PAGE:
Hillary Clinton gave the commencement address at her alma mater, Wellesley University, and it’s getting lots of coverage, thanks to the many people in the media who still can’t get over her loss (sorry, but 30 states out of 50 is a loss). Apparently, she’s still one of them.
I feel uniquely qualified to stage an intervention at this point because Hillary and I have something in common that’s extremely rare: we both know the disappointment of having twice run for President and come up short. So I completely understand: it’s a tough blow to absorb. But you have to shake it off, regroup and, to quote a phrase I believe she’s familiar with, “move on.”
It becomes obvious with each new public appearance that, despite her joking attempts to assure us she’s fine, Hillary just can’t stop talking about her defeat and replaying it in her mind, and accept reality. She continues making references to winning the irrelevant popular vote and floating new excuses for why she lost (James Comey, Russian conspiracies, sexism, “fake news,” etc.), rather than her own baggage, shortcomings and bad campaign decisions. She continually reminds audiences of how close she came (if she or anyone around her had spent more time in states where people play horseshoes, maybe she would not only have realized that’s the only game where “close” counts, but actually won for real.)
She has devolved from mouthing acceptance for the process and respect for the winner (as he did for her) into publicly criticizing him, and then at Wellesley, turning her commencement address into a self-serving political screed. She obviously still sees anyone who rejects failed leftist nostrums as racist, sexist, homophobic, Islamophobic deplorables. She depicted herself and those who agree with her as the guardians of reason, critical thinking and “free and open debate” (ask any conservative who’s tried to speak at a college campus recently about that) and accused those who oppose her of “assaults on truth and reason” (Hillary Clinton declaring herself the champion of truth is like Bob Dylan giving himself a trophy for good diction.) She resorted to overheated partisan rhetoric, assailing Trump’s proposed budget as a “con” and “an attack of unimaginable cruelty on the most vulnerable among us” as it "puts our world at risk" from climate change and “grossly underfunds” government programs (Reality: it raises spending by $1.65 trillion over the next 10 years.)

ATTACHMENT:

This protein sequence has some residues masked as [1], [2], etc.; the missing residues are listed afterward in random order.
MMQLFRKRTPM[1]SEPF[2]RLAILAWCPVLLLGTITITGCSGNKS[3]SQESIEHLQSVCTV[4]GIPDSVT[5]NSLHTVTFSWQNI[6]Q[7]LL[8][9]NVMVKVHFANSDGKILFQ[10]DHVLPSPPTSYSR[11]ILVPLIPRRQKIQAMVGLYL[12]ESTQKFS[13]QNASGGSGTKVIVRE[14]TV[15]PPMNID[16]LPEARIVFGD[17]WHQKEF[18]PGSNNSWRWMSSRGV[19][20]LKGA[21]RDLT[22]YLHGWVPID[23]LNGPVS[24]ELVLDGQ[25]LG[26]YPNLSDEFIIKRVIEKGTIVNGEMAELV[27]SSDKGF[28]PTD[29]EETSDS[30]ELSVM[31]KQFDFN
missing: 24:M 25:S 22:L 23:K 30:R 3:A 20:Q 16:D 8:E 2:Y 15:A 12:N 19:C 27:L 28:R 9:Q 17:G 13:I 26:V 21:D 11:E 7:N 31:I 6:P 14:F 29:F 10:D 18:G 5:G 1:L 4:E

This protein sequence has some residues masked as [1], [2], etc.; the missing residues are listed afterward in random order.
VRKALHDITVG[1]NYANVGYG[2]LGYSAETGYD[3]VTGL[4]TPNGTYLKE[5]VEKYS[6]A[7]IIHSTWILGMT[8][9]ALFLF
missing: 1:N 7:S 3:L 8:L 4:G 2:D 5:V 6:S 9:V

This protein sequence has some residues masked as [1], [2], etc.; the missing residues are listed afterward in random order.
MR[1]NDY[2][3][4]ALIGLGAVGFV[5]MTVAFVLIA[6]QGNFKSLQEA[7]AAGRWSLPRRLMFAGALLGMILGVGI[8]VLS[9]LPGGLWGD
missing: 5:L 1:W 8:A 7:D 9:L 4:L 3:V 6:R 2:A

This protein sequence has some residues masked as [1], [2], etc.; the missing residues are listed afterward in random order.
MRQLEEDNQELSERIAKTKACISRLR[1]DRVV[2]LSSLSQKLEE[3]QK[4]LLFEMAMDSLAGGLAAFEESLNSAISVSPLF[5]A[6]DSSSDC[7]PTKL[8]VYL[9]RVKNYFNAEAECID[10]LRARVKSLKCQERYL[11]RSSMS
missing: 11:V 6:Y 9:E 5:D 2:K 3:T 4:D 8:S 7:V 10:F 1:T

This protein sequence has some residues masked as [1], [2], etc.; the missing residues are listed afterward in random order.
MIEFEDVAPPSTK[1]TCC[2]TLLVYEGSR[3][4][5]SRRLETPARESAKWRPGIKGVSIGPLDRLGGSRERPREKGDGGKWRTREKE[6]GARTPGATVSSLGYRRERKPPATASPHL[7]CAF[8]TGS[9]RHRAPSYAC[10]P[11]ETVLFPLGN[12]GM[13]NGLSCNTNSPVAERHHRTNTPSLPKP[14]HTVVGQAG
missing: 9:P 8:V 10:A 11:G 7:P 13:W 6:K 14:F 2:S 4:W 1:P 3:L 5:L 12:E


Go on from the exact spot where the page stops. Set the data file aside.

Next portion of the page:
She even abused her podium by subtly comparing Trump to Nixon. This was doubly embarrassing because she incorrectly identified Nixon as having been impeached, forcing even friendly editors to correct her that Nixon wasn’t impeached, but her husband was. It made her later direct appeal to History majors especially wince-inducing. She even dredged up the “nasty woman” insult from the campaign, as if she didn’t call Trump by names just as derogatory. I know this sort of red meat (or vegan tofu) fires up her supporters, but it was wildly inappropriate for the venue. This was a graduation speech, not a Democratic fundraiser. The students wanted to hear some advice about their futures. Instead, they were a captive audience for a painful march through the psychic scars of the speaker’s past, who seemingly can’t talk about anything else.
I said I thought I needed to stage an intervention, so here goes.
Hillary: It’s over. You lost, Trump won. I know it hurts, but it’s true. It wasn’t a popular vote election. It wasn’t the fault of the investigators that you deliberately violated security rules and forced them to investigate you. Attacking the duly elected President and questioning his legitimacy diminishes you as much as it harms him. It contributes to division and lack of respect for the system, and it undermines national solidarity and security. If you would just stand up to the childish “resistance” movement and the irrational, censorious radical left wing of the Democratic Party that’s devastated its power base nationwide -- if you would give us an example of grace in loss and act as a firm but respectful “loyal opposition” leader -- that would go a long way toward redeeming your image in the eyes of the public.
Remember: losing doesn’t make someone a “loser.” The way someone reacts to losing does. And there are only two kinds of people who complain constantly about life not being fair: children and losers.